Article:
Jack Adair Tobin, PhD, (June 15, 1920 – June 18, 2010) was an anthropologist who worked in the Marshall Islands.
Tobin served in the United States Navy during World War II. After the war he attended the University of Hawaii at Manoa, earning a bachelor’s degree in anthropology. He accompanied his advisor, Dr. Leonard Mason, to the Marshall Islands in 1950 to work on the Pacific Science Board's Coral Atoll Project (CAP) -- an initiative meant to study the needs of atoll dwellers. Arno Atoll was chosen as the first CAP research site.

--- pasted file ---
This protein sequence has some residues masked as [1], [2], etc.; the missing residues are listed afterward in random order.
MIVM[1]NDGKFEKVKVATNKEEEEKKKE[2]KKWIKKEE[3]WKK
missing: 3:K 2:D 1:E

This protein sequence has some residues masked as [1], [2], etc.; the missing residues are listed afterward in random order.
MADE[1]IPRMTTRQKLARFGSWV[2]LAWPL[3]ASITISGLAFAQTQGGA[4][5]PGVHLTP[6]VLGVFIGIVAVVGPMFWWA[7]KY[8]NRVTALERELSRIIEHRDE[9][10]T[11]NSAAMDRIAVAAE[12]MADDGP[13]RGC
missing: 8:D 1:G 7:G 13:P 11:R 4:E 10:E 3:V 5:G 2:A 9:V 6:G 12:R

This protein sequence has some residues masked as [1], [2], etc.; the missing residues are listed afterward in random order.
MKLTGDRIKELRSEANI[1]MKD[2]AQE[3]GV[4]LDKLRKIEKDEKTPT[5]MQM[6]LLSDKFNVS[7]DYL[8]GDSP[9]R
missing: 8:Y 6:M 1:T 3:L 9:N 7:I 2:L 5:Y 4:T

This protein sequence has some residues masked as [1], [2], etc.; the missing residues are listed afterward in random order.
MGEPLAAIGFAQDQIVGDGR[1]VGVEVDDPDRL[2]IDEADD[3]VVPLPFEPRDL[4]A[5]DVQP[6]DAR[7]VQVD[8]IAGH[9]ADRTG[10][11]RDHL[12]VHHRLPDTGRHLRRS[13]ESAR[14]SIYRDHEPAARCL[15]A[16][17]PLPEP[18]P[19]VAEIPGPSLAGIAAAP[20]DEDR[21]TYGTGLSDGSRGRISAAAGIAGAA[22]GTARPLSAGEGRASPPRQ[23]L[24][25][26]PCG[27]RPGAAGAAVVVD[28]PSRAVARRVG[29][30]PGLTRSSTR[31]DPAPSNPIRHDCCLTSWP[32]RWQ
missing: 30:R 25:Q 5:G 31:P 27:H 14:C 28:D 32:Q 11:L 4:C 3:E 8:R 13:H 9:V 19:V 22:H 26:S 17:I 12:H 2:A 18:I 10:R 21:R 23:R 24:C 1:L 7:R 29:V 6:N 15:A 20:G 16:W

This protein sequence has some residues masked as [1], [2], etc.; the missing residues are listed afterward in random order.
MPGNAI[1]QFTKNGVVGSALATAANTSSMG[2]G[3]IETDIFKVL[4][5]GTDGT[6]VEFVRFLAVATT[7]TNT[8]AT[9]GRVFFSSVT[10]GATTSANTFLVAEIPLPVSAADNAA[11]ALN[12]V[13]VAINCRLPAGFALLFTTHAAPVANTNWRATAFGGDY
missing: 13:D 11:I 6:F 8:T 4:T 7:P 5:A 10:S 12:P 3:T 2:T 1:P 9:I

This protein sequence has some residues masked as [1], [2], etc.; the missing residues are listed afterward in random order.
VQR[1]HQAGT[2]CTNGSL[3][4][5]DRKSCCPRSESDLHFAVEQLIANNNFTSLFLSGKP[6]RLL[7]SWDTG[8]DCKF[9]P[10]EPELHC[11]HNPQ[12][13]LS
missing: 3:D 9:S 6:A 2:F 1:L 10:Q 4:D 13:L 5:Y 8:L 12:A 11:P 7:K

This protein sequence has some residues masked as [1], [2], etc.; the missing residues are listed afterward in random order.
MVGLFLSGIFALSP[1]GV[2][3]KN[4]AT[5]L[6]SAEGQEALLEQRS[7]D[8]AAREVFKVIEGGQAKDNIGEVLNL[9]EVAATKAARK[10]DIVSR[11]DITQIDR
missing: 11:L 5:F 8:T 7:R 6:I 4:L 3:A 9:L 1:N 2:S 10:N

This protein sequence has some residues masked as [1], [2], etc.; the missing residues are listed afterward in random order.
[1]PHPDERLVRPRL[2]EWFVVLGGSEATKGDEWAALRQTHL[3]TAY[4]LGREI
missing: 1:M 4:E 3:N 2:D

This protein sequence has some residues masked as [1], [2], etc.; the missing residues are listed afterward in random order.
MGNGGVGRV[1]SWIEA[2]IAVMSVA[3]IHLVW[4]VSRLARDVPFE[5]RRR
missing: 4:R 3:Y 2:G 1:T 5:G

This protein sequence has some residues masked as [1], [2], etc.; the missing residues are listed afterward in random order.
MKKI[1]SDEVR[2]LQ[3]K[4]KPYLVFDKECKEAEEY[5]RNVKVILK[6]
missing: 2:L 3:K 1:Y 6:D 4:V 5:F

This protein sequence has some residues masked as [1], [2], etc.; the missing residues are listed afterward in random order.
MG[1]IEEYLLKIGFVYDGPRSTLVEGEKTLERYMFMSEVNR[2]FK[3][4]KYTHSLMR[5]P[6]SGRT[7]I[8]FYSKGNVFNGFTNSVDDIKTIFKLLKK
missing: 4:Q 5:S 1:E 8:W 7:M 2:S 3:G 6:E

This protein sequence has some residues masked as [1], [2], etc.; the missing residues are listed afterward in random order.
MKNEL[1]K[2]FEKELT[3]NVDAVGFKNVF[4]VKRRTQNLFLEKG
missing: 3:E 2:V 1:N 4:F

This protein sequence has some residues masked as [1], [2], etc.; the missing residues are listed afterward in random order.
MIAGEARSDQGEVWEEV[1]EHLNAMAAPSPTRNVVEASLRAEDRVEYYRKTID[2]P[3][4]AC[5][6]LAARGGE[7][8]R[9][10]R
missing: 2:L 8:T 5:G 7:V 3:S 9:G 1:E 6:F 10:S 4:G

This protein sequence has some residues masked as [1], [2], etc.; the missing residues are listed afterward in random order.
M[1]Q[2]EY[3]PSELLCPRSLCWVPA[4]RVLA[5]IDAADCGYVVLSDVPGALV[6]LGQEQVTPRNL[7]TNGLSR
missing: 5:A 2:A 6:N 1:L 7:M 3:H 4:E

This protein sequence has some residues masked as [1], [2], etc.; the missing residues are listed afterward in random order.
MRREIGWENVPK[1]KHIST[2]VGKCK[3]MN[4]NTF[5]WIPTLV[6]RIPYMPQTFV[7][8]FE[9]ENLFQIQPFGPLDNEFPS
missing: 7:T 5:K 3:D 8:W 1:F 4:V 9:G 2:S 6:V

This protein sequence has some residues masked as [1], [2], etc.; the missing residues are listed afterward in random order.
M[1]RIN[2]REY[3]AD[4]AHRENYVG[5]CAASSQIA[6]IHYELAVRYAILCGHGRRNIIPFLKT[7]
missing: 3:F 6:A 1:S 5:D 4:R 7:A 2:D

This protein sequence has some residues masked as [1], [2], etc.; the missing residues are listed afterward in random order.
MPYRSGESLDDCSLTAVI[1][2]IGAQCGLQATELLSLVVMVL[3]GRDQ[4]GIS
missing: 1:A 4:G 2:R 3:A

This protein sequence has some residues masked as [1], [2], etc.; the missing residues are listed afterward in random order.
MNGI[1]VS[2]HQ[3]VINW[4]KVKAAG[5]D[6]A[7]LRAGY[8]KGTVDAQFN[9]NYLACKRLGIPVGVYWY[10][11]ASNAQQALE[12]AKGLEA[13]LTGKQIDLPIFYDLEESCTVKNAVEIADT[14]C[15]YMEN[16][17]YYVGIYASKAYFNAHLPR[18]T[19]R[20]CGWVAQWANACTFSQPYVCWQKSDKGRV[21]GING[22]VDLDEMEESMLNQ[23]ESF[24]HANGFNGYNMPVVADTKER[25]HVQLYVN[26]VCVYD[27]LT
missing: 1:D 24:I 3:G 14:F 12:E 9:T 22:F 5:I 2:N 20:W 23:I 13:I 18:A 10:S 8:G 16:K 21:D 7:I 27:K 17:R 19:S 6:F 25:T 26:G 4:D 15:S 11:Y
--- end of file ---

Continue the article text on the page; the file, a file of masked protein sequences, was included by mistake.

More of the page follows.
Later in 1950 Tobin was hired as an anthropological field consultant by the Civil Administration Unit of Naval Operations. He served as the sole district anthropologist for the Marshall Islands until 1957.
He attended the University of California, Berkeley, where he completed his doctorate in anthropology in 1967. His doctoral thesis was entitled “The resettlement of the Enewetak people; a study of a displaced community in the Marshall Islands.”
From 1967-1975 he returned to the Marshall Islands, where he worked as a community development officer.
Tobin moved to Honolulu, Hawaii, upon his retirement. In 2002, he released his best known book, “Stories from the Marshall Islands.”
Jack Tobin died in Honolulu on June 18, 2010.